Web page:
One of the problems when we look at motorways is that cost is the only factor that seems to matter to those in charge. One cannot measure archaeological finds, heritage, fauna, flora and environmental damage in terms of costs. One cannot compare the cost of a motorway with heritage. They are totally different things. One is priceless, the other can be measured in euro and cent and the cost to the Exchequer in the immediate future. (more…)
Archive for November, 2004
I am somewhat depressed that the House today is discussing the sole item of statements on pensions. I do not believe that is as urgent as the issue of Aer Lingus. The Seanad is in danger of becoming increasingly irrelevant if it refuses to discuss issues of this sort. Senator O’Toole and I would certainly disagree with this but it is important that legitimate views on Aer Lingus are considered. (more…)
Following the resignations of three senior Aer Lingus executives, I argued in the Seanad today that there is little point in discussing the issue without the Taoiseach coming to the House.
Senator O’Toole referred to the lack of a need for politicking. I sympathise with that but Aer Lingus is all about politics. That is the trouble with it. The person who is pulling the strings on Aer Lingus is not Mr. Walsh, the management or the Minister; it is the Taoiseach. We only had to listen the Minister, Deputy Cullen, speak today on “Morning Ireland” and other programmes and hear how he managed to say absolutely nothing for about three quarters of an hour. (more…)
The Minister for Transport has an important role as sole shareholder of CIE. That is a responsible role but I suggest it has been a tremendous obstacle to transport in this country. That CIE has been a monopoly for so long, along with the other great monopolies of the State – CIE, An Post and Aer Rianta – has hindered the particular objectives to which those companies aspire. Their mission has been hindered by their monopolies. (more…)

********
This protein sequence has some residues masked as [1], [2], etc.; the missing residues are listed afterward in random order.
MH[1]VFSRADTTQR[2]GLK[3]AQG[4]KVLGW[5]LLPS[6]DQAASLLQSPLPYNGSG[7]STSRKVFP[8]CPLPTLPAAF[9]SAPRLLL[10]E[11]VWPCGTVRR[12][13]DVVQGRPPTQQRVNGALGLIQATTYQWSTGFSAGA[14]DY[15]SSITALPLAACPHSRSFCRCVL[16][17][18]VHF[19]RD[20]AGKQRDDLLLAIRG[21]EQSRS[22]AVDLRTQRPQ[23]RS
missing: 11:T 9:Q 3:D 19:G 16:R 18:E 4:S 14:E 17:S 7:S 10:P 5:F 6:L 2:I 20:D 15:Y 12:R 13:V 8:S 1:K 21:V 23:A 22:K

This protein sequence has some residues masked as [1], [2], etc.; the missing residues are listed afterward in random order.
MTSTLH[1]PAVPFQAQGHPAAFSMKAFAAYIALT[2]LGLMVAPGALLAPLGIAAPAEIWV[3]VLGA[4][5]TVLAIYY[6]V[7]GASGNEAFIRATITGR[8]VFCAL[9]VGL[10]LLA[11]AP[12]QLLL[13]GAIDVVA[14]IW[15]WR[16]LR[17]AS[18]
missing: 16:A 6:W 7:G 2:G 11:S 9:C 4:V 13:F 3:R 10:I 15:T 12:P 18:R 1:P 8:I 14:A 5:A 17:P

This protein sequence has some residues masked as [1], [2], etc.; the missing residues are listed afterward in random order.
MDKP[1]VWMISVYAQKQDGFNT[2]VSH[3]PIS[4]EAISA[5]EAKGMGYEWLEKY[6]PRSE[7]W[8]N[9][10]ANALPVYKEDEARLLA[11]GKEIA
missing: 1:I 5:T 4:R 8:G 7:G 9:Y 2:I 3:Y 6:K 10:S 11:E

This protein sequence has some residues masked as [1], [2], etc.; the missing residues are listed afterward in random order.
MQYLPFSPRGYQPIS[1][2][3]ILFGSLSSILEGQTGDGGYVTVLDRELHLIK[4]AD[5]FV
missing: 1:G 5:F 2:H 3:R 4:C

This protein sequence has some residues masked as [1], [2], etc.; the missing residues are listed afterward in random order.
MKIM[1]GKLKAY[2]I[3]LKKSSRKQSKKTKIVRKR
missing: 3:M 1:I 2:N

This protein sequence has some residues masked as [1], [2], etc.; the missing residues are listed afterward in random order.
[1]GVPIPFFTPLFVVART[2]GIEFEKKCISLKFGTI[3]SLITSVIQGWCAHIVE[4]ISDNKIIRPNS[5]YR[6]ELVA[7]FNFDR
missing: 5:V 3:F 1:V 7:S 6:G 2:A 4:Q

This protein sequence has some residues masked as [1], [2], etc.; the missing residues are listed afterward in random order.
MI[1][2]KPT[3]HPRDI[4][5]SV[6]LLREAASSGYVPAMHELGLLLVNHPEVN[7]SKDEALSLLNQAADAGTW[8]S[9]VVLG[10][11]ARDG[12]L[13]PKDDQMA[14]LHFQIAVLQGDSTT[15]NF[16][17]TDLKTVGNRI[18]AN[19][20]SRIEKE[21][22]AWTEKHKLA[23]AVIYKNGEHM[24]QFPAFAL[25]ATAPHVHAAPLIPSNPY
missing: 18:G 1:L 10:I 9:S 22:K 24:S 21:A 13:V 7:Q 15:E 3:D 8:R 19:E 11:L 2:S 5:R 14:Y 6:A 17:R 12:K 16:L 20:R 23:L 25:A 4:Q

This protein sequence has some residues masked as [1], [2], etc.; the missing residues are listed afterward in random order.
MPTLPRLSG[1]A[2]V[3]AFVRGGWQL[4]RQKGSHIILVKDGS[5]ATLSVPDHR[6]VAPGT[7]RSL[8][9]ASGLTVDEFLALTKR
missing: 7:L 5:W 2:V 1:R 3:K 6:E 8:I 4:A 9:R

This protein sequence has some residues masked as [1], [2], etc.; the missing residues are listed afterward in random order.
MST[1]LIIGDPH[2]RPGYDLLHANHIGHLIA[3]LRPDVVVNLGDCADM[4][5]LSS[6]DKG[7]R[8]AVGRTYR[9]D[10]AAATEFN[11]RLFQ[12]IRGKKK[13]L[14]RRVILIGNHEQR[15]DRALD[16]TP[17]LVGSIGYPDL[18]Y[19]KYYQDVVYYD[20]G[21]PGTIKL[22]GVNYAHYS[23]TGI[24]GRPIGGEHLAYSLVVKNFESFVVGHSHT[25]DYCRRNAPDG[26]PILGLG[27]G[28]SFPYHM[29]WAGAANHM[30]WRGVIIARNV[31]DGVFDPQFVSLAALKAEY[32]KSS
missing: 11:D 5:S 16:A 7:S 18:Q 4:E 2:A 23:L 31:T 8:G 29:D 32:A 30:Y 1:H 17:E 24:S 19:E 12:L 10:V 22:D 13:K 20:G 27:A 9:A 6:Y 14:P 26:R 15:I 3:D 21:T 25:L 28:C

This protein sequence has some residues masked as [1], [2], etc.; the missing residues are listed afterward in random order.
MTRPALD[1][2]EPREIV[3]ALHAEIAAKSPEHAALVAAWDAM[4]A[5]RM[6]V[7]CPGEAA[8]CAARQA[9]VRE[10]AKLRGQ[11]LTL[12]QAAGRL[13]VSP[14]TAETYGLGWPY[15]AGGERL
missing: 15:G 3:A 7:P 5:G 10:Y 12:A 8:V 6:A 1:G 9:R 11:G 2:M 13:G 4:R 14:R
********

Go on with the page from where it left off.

It is fashionable and easy to bellyache about public transport and people will do so whenever they are in Opposition. Ministers for Transport are easy targets and they have a very difficult job. I agree with much of what has been said about the improvements which have taken place in transport in the Dublin area in recent times. Not everything has been entirely welcome. There have been appalling and unforgivable delays. They have tested the customers’ patience to such an extent that it is almost at breaking point.
We should not restrict any debate on transport to the Luas. Some serious questions have to be answered but there has been a continuous failure to do so. They concern the other two major problems in this area, namely, Aer Rianta and Aer Lingus.
Whereas the change of Minister may or may not make a difference, Deputy Cullen has not only inherited the problems which his predecessor was struggling with, he has also got the boards, particularly of Aer Rianta, appointed by the former Minister for Transport, Deputy Brennan.
We must ask a serious question, not about State appointments to boards but whether it is awkward for Deputy Cullen that people who were hand-picked by one person to do a particular job are now being employed by him for a different role. We must face the fact that they have loyalties to a particular Minister. We must ask whether these boards are now suitable for the current Minister and whether he is happy with them.
We should have a debate on transport, but not just on the Luas. Such a debate would allow Deputy Cullen to debate Aer Rianta in light of the fact that he has taken over as Minister.